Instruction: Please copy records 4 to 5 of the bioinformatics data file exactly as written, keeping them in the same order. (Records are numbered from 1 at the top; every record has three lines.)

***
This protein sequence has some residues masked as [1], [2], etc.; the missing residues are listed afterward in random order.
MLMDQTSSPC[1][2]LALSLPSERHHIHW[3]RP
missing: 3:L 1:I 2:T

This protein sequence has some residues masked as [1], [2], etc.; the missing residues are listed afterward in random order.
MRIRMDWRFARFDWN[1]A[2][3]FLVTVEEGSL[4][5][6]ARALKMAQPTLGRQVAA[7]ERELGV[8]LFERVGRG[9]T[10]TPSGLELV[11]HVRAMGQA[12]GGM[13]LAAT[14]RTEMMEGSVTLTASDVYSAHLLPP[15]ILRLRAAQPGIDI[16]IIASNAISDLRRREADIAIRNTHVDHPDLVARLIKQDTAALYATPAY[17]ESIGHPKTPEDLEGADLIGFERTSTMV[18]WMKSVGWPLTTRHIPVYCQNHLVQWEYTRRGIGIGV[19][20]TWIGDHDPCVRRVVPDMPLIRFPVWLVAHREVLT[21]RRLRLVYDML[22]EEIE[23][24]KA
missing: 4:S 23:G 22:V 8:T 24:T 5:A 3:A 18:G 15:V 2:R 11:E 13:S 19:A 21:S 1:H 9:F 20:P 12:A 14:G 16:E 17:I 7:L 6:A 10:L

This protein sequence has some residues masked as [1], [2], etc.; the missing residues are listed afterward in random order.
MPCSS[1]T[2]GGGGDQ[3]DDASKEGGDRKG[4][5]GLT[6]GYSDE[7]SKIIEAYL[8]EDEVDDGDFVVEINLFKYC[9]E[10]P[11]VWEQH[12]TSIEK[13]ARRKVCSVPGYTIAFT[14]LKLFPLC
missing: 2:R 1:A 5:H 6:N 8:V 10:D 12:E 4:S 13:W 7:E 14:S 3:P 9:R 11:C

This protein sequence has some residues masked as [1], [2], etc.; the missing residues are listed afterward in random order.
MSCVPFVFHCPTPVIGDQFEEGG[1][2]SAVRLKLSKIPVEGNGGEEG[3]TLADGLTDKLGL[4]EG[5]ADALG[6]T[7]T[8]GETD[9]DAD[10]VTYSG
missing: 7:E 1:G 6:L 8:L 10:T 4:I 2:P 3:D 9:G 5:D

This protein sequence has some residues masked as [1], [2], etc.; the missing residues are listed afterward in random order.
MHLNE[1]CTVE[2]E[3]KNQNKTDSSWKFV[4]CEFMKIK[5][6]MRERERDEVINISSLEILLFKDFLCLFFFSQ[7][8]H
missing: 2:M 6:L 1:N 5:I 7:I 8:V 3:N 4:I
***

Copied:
This protein sequence has some residues masked as [1], [2], etc.; the missing residues are listed afterward in random order.
MSCVPFVFHCPTPVIGDQFEEGG[1][2]SAVRLKLSKIPVEGNGGEEG[3]TLADGLTDKLGL[4]EG[5]ADALG[6]T[7]T[8]GETD[9]DAD[10]VTYSG
missing: 7:E 1:G 6:L 8:L 10:T 4:I 2:P 3:D 9:G 5:D

This protein sequence has some residues masked as [1], [2], etc.; the missing residues are listed afterward in random order.
MHLNE[1]CTVE[2]E[3]KNQNKTDSSWKFV[4]CEFMKIK[5][6]MRERERDEVINISSLEILLFKDFLCLFFFSQ[7][8]H
missing: 2:M 6:L 1:N 5:I 7:I 8:V 3:N 4:I